Put together the type of weekly gathering that your friends and family actually look forward to attending.

By Blythe Copeland
December 31, 2019

Whether you want to expand your must-read list or find people willing to relive every twist and turn from the latest bestselling thriller, joining a book club offers a way to turn your solitary reading habit into a social activity. Starting your own, however, can be intimidating—especially when it comes down to inviting people who will actually stick with the reading list (and show up every week). This process doesn't have to be stressful, however. As you're about to discover, you can get your own group up and reading in just four simple steps.

Getty / Jekaterina Nikitina

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Find a few members.

A book club—especially a new one—doesn't require dozens of members; many groups keep their numbers intentionally small to allow for more meaningful conversation. "For an ideal book discussion, eight to 15 is best," says Kaite Stover, director of readers' services at the Kansas City Public Library, who has been facilitating book clubs for more than 20 years. "I aim for that sweet spot and have found that around a dozen readers always provides enough conversation, without getting out of hand."

If you find yourself talking books with the same two or three friends over and over, start formalizing those discussions at a specific time and place, and then encourage them to invite their friends as you get into a routine. To reach out beyond your social circle, post flyers on community bulletin boards; start a group on Meetup; or use your neighborhood Facebook group to gauge interest.

Choose a meeting place.

If your club mostly consists of friends (and friends-of-friends), then you may feel comfortable hosting at your home. But if you're inviting strangers or your group is too large to fit in your living room, look for a public meeting space: Try the community room at your local library, ask churches or other religious organizations in your area if they have a spot you can rent, or reserve a table at a bar or restaurant. Just keep in mind that loud, crowded venues won't help the flow of your discussions—and your choice needs to have enough space for everyone to sit comfortably. "A good meeting place is one with seating for everyone where they can see all readers—and a space that isn't too noisy," says Stover, adding that the most successful book groups, however, happen at members' homes: "Rotate to each other's houses and divide the hosting and discussing duties."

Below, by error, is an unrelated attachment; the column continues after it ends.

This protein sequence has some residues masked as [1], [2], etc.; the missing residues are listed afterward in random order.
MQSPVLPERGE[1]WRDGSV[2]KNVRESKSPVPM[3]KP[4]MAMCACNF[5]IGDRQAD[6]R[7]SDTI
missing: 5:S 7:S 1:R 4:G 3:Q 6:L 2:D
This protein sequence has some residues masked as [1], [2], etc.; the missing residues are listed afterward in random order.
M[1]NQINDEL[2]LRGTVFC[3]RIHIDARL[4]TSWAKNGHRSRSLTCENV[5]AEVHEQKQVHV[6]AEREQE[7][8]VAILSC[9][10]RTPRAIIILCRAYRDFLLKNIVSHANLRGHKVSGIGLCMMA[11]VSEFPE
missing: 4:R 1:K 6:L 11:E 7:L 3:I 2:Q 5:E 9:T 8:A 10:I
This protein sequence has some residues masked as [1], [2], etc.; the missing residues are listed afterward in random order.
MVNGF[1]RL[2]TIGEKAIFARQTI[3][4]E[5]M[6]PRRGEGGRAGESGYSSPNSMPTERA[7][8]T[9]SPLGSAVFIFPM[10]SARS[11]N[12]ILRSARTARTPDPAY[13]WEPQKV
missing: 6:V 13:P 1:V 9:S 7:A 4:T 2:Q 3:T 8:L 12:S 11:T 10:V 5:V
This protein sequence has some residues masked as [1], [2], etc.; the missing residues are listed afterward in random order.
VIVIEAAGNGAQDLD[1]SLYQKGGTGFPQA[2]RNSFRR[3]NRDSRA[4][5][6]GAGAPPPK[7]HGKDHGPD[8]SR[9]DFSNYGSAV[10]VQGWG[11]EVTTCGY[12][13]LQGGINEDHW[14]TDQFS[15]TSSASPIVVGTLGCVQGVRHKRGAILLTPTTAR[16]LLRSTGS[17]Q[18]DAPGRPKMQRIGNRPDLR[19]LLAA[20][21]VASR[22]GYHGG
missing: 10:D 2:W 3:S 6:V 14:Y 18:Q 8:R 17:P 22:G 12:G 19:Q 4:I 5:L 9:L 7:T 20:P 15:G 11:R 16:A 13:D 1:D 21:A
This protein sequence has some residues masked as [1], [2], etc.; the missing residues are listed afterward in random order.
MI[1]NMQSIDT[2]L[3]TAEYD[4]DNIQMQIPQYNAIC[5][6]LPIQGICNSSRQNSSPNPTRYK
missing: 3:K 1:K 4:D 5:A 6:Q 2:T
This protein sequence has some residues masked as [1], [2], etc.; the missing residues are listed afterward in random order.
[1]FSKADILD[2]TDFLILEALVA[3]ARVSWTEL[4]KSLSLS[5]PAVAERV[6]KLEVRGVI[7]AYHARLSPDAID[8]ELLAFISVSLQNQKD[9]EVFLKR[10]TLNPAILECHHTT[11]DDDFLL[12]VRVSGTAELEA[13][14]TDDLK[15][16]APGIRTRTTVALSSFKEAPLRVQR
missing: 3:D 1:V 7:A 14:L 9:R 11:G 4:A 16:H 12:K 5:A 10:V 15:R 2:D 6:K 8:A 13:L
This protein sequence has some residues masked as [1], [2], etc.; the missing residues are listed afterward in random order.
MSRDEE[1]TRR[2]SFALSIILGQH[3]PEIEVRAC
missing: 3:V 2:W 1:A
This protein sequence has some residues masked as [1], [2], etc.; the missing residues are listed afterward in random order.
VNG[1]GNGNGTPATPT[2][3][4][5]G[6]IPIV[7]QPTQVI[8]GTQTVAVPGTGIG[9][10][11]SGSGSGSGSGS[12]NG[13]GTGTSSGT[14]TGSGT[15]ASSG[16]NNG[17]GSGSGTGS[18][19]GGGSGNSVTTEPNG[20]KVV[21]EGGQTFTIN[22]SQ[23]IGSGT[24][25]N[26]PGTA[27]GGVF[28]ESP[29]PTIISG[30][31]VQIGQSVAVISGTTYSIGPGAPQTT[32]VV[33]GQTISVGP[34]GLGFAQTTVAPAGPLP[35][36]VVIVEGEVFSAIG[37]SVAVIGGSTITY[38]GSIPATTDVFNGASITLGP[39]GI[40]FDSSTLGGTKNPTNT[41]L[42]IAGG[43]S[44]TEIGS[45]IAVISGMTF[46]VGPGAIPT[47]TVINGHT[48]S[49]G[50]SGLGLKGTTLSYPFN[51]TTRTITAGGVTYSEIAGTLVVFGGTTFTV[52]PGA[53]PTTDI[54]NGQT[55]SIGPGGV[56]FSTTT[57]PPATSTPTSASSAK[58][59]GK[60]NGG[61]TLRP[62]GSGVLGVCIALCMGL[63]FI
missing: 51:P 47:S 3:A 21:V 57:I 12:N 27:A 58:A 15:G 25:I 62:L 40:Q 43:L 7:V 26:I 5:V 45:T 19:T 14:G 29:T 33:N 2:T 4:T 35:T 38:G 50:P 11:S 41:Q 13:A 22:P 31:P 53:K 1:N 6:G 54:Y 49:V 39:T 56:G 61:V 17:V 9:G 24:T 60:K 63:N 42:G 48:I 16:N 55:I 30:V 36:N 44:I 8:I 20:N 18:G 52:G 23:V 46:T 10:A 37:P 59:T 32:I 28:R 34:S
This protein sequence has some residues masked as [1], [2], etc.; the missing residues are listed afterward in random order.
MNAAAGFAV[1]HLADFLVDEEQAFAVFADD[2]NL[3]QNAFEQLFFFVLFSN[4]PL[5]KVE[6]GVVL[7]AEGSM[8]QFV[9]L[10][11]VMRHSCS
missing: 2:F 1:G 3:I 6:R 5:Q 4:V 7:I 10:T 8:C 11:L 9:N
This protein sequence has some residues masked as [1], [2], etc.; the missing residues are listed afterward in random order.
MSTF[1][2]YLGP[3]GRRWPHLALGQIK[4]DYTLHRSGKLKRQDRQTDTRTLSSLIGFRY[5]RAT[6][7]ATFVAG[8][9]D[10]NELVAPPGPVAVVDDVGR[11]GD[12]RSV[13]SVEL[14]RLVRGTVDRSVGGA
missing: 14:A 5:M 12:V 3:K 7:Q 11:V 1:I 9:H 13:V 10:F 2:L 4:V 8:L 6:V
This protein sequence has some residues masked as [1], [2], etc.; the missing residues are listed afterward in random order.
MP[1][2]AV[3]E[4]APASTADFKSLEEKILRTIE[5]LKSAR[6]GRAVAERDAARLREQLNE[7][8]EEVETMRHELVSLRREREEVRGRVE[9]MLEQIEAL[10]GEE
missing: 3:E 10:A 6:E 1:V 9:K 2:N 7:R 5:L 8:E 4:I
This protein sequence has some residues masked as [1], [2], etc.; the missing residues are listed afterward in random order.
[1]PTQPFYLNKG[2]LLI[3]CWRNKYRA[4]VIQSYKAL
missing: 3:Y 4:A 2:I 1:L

Pick your first book.

Deciding on a first book may be the hardest part of starting a book club: You want something universal and engaging enough for all the members to stick with it, but with enough talking points—and room for diverging personal opinions—to inspire a lively discussion. It's important to know your members—will Moby Dick get them talking, or should you stick with the latest Gone Girl knockoff?—but remember that you don't need to please every person every time."The best books for discussion are ones that have readers examining characters and their choices," says Stover, noting that books with open endings are also well suited for clubs. "'Happily ever after' [endings can be] fantastic but there's not much to discuss there—same goes for 'The butler did it!' stories."

Looking for inspiration? Websites like Goodreads, LitLovers, and Booklist offer reviews and new titles to help you sort through the choices, while your local library and the American Library Association can also help (look for bagged sets of books aimed at book clubs, or ask the librarians for suggestions).

Prepare for the discussion.

Before the meeting, create a list of questions and topics you can use to guide the discussion—these can be based on your own reading, a list from the publisher, or from online discussions on the same book. You don't have to force the conversation to follow those guides exactly, but you should be ready to redirect the exchange back toward the book when the chatter begins to digress from, for example, a question about the main character's relationship with her partner to a complaint session about everyone's actual partner. "Most folks who take over conversation in a book club have no idea they are doing this—none," says Stover. "Many also have no idea how to wrap up their story. Good facilitators give those attendees help by interrupting and steering conversion back. This is not rude."

If you notice that some members have a hard time breaking into the debate, make a point of asking them to share their thoughts; and if talking turns into arguing, gently remind everyone to stay polite. Having trouble with your discussions, book picks, or scheduling? Troubleshoot your book club's pain points with help from the American Library Association by adding more time for socializing, re-evaluating your group's interests, and choosing to ignore (or ban) interruptions.

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